A research team in Korea has suggested an innovative concept of a reactor cooled by super critical state carbon dioxide (S-CO2). The core has long life (20 years) without refueling as well as inherent safety features.
A research team at Korea Advanced Institute of Science and Technology (KAIST) (Prof. Jeong Ik Lee, Prof. Yonghee Kim, and Prof. Yong Hoon Jeong) has suggested an innovative concept of a reactor cooled by super critical state carbon dioxide (S-CO2). The core has long life (20 years) without refueling as well as inherent safety features. The S-CO2 Brayton cycle was proposed as a power conversion system to achieve a compact and lightweight module. Due to the compact core and power conversion system, the entire system can be contained in a single module and be transported via ground or maritime transportation.
Throughout the world, interest is moving towards small modular reactor systems. Although most currently proposed designs have succeeded in decreasing the size, they have not been able to completely modularize the whole reactor. To break these limits, the super critical CO2 Brayton cycle was chosen over the steam Rankine cycle as the power generation cycle. Also, the proposed reactor is a gas cooled reactor that can run without refueling for 20 years. The power generation cycle is integrated with the reactor to further modularize it.
To guarantee its safety over a long operational time, new designs that have not been used in conventional large reactors were adopted in the power generation system. The development of the proposed reactor will allow nuclear power to contribute not only in power generation but also in energy dependent industries like offshore plants, the heavy chemical industry, and the steel industry, which would ultimately reduce greenhouse gas emissions. Furthermore, an energy supply for extreme environments (polar areas, deserts, space, etc.) will be available for long periods of time.
Existing small modular reactor designs usually use water as coolant and oxidized uranium as fuel. Although these may be good choices in making large reactors economical, there are economical limits when the capacity is reduced.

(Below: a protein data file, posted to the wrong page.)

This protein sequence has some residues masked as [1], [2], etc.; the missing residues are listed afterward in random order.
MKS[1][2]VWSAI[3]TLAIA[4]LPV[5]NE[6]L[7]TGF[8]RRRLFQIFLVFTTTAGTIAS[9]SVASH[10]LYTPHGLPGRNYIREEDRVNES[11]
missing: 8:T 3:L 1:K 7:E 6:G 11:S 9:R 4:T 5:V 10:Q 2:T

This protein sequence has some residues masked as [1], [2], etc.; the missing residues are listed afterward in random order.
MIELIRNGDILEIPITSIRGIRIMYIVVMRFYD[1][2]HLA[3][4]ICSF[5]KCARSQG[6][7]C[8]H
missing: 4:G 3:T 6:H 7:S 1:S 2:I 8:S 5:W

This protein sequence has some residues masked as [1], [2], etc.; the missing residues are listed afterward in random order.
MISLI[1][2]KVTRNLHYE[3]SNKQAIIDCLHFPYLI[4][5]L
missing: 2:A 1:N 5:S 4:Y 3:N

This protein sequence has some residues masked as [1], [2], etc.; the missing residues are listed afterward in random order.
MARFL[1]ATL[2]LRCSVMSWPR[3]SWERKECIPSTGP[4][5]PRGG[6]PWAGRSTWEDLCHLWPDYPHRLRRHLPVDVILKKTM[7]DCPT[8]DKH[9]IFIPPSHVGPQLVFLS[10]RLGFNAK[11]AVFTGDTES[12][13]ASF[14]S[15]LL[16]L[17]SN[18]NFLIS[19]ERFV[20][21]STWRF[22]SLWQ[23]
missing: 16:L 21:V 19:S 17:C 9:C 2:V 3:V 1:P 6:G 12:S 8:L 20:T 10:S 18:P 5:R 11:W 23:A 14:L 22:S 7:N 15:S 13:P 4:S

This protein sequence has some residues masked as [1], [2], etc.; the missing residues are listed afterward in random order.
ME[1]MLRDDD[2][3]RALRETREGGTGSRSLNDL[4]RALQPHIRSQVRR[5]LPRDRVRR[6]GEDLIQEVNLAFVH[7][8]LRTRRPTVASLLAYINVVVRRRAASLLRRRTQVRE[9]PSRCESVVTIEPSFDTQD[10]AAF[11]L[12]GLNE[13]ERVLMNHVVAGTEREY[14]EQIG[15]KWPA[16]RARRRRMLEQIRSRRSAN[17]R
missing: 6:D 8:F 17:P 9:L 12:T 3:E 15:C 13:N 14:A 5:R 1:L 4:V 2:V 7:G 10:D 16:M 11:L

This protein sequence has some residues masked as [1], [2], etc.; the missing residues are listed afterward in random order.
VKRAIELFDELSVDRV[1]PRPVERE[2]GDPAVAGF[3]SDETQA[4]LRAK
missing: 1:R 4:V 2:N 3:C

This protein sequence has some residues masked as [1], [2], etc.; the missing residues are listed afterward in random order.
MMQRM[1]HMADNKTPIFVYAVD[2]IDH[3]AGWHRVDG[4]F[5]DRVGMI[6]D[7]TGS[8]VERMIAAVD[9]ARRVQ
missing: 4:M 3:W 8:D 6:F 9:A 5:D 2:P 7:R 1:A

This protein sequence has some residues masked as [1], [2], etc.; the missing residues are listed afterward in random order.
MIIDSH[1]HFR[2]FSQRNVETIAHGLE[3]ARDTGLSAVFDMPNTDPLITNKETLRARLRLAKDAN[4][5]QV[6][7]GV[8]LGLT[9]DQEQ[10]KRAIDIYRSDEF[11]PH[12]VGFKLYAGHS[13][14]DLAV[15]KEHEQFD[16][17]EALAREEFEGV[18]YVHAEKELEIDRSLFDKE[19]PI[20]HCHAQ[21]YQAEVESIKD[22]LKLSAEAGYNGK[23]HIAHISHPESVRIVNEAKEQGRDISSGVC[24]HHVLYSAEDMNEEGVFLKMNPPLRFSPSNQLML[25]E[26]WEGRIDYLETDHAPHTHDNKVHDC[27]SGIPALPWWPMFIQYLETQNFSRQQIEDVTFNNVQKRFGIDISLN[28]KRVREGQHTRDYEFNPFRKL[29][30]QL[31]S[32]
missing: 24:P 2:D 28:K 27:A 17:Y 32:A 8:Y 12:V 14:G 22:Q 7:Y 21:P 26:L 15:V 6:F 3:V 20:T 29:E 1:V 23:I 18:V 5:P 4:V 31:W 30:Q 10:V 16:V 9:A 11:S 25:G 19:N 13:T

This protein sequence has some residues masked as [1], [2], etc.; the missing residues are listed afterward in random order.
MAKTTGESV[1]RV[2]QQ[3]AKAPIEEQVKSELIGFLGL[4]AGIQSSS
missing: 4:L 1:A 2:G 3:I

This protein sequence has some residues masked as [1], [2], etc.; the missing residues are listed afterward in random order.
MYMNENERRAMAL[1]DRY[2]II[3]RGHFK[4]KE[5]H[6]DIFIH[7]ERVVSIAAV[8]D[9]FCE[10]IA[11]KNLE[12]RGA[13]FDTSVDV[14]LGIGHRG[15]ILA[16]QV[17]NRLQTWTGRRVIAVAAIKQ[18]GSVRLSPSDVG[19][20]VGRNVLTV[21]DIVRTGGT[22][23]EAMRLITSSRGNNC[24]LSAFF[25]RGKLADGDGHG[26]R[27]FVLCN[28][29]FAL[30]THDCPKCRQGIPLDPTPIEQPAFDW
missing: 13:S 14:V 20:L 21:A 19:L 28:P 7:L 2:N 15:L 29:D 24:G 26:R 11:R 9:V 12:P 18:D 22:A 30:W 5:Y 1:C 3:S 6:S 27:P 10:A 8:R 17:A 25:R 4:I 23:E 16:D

The present research aims to overcome these issues by adopting a super critical CO cooled micro modular reactor (KAIST MMR) concept that uses a long period core, which runs for more than 20 years without refueling, with super critical CO2 as coolant and uranium-nitride as fuel. Also, by actively adopting the super critical CO2 power system, designated as one of top 13 industry engine projects, a research team composed of Prof. simplified the power conversion system and developed a new nuclear power system that can passively remove the decay heat in the case of reactor shutdown to avoid another Fukushima accident.
The team's main research achievement, the feasibility of downsizing and modularizing of nuclear power plants, was confirmed by designing the reactor core and power generation system in one vessel. Also, in terms reactor design, uranium-nitride, suitable for long period low enriched uranium fast reactors, was selected, and the dynamic properties and variables for nuclear reactor control were designed and evaluated. In the power generation system, the small sizing and high efficiency advantage of the super critical CO2 power conversion system was actively utilized to create a very simple and high efficiency system. Moreover, PCHE, a next generation heat exchanger that adopts the semiconductor manufacturing process, was used, and the technical accomplishment of using radial urbomachinery, which isnot used for large reactors, was achieved. As seen in the Fukushima accident, nuclear reactors produce large amounts of decay heat even after shutdown, and if external power source is not provided, catastrophes can happen. To avoid such outcomes, the proposed KAIST MMR (Micro Modular Reactor) consists of a passive heat removal system that can cool the reactor with natural circulation in case of reactor shutdown.
The above post is reprinted from materials provided by Korea Advanced Institute of Science and Technology. Note: Content may be edited for style and length.
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